The Monstrous Feminist

Published on September 29th, 2010 in: Editorial, Feminism, Halloween, Horror, Movies |

Sometimes it’s hard being a horror movie fan, especially of the female persuasion.

À l’intérieur, 2007

It’s not that anyone has outright accused me of being a bad feminist for preferring to watch 28 Days Later (for the umpteenth time) instead of [insert romantic comedy here], but I am more than familiar with seeing shocked faces and averted eyes when I start waxing rapturous about the ways À l’intérieur broke my soul or describe how the creatures from The Descent scared me so much I had nightmares for days.

Again, not that anyone has outright asked me, “What in the hell is wrong with you?” but I’m pretty sure it’s implied.

I know I’m not alone, however. Websites like Final Girl, Day Of The Woman, The Feminist Slasher Project, and MonsterZine are all helmed by women and all unapologetically celebrate horror films. But still, the nagging question of, “why?”

In an attempt to provide an answer to, “do women want something other than men from horror?” a 2001 article in The Spook magazine surveyed several women writers. Opinions ranged from “yes” to “no” to “hell no,” which just proves that women don’t all want the same thing out of any art form; we’re not The Borg.

However, I do agree with those who suggest that many modern horror films (with the exception of the aforementioned The Descent and À l’intérieur, among others) are mostly just Torture Porn Without Plot and woefully lacking in character development.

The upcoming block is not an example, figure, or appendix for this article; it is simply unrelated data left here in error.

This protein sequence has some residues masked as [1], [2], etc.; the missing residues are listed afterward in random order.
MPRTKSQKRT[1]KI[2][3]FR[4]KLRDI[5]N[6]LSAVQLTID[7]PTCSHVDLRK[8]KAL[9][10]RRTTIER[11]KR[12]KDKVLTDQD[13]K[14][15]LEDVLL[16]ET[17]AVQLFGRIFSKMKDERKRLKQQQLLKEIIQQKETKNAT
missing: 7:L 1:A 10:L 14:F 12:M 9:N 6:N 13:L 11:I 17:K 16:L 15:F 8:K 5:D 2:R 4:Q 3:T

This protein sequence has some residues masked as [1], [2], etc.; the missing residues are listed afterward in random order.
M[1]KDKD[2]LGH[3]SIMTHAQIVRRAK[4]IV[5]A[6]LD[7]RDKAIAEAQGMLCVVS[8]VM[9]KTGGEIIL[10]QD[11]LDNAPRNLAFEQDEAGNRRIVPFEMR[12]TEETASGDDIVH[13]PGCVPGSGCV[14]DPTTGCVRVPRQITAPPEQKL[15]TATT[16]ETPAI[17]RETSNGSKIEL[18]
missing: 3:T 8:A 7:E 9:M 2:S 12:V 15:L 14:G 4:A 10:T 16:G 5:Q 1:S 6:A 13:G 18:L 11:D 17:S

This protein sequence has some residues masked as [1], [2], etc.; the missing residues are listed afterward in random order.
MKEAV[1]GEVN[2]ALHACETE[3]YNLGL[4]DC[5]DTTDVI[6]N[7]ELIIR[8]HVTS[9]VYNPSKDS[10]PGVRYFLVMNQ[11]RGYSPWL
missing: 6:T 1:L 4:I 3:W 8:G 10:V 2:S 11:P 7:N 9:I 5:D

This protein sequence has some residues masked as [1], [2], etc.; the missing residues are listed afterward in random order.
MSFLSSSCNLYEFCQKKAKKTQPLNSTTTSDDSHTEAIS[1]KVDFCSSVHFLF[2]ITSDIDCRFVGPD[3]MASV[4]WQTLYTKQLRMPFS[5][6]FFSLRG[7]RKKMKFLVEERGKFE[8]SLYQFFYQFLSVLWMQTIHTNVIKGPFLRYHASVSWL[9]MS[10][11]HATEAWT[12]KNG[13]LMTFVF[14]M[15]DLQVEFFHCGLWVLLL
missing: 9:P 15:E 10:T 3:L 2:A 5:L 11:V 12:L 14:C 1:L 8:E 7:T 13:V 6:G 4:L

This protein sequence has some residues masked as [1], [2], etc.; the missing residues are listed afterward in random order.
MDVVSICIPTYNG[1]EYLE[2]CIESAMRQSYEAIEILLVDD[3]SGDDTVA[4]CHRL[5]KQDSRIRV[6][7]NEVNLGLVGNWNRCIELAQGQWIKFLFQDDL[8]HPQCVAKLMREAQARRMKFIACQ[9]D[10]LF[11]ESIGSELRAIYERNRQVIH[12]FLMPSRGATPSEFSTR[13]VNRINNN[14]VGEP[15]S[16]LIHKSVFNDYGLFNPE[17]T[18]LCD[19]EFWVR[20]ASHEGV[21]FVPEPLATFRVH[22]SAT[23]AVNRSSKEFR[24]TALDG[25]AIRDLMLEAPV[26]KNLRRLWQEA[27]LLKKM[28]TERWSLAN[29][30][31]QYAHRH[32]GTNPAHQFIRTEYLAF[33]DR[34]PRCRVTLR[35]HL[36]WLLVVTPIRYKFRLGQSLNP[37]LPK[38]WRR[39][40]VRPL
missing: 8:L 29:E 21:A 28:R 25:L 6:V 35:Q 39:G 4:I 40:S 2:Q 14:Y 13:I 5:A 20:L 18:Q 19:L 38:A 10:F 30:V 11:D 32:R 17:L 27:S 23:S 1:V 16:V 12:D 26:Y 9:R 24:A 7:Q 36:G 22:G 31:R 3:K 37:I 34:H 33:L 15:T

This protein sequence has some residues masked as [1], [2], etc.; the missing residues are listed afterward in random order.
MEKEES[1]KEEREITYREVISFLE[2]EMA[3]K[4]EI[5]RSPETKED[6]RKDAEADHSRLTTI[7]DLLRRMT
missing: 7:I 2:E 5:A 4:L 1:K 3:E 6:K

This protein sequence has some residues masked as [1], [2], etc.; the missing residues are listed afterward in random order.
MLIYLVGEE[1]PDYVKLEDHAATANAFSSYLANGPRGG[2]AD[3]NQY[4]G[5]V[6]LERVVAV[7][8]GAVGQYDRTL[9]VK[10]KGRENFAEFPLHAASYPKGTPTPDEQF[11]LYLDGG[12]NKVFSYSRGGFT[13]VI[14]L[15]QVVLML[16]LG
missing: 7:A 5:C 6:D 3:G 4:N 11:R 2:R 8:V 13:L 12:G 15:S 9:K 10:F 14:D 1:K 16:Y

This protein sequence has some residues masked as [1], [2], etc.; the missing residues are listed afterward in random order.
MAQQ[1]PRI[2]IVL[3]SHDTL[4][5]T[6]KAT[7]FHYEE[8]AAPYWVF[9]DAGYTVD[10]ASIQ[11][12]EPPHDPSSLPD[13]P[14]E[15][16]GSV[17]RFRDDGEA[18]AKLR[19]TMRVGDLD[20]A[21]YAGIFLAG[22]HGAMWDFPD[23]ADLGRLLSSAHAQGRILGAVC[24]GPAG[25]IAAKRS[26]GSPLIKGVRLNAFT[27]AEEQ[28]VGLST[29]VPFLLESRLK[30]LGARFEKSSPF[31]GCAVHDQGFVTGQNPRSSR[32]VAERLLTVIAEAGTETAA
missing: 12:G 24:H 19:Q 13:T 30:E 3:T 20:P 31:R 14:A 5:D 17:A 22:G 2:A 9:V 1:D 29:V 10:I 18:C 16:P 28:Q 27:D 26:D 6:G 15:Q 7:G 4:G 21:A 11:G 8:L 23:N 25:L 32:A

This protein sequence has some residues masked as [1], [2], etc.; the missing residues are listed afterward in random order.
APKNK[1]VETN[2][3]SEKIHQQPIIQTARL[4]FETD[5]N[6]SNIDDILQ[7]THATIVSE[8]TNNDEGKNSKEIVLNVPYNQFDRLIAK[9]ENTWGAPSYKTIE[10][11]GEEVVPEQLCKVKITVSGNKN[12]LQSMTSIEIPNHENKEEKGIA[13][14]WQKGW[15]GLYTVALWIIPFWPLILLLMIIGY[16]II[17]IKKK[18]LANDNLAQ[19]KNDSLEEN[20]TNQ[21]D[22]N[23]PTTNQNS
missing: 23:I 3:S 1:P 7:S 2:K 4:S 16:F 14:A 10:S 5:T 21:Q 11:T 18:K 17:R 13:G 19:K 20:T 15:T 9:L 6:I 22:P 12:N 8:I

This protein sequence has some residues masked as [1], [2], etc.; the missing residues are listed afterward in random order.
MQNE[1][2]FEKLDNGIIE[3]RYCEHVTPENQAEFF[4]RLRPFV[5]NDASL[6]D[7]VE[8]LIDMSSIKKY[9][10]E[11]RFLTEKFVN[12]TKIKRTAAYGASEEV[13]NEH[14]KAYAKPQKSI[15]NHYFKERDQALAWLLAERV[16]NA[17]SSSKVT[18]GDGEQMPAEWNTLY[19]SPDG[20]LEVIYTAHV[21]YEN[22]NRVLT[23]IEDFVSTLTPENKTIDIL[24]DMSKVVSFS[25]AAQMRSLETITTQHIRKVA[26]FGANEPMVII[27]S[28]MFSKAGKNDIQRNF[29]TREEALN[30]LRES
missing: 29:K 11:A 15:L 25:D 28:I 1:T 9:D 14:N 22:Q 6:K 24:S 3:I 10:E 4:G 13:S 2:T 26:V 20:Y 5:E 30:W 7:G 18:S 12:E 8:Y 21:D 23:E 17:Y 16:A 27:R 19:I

Yet, for all the lack of depth in a lot of horror movies, I don’t want them to be boring. I like my horror movies to be scary and I’m not afraid of gore (though I detest rape scenes and animal killings). And I don’t think that my love of horror means I’m being ironic (trust me, when I’m being ironic you’ll know it) or masochistic.

the descent eyes
The Descent, 2005

As far as women being victims in horror movies, that’s fodder for another article. I don’t feel victimized when watching them, however. It’s quite the opposite. A comment by reader “efsarbaby” on Sara Carroll’s article “Survival of the Female” illuminates how overcoming childhood fears has made her feel “stronger and in control.”

In “Why I Love Horror Movies,” Jessica Wakeman puts it another way, saying, “. . . for someone who suffers from crippling panic attacks, like I do, it is liberating to succumb to fear and terror that goes away on its own. Fear isn’t always something to fear. Sometimes, it can be fun and even silly.”

For me, there is also something deeper at play. At one of the after parties during the Toronto FanExpo, I met a fellow female horror fan who’d come from the US to check out Rue Morgue’s “Festival of Fear.” She mused, “Science Fiction is about the future, what CAN happen if we don’t fix what’s wrong with today’s world. But Horror films are about what’s happening NOW. To me, that’s what makes them so exciting.”